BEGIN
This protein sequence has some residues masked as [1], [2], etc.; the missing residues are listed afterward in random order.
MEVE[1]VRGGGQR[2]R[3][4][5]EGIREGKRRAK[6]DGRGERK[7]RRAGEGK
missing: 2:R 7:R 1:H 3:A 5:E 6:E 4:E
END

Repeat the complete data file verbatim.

This protein sequence has some residues masked as [1], [2], etc.; the missing residues are listed afterward in random order.
MEVE[1]VRGGGQR[2]R[3][4][5]EGIREGKRRAK[6]DGRGERK[7]RRAGEGK
missing: 2:R 7:R 1:H 3:A 5:E 6:E 4:E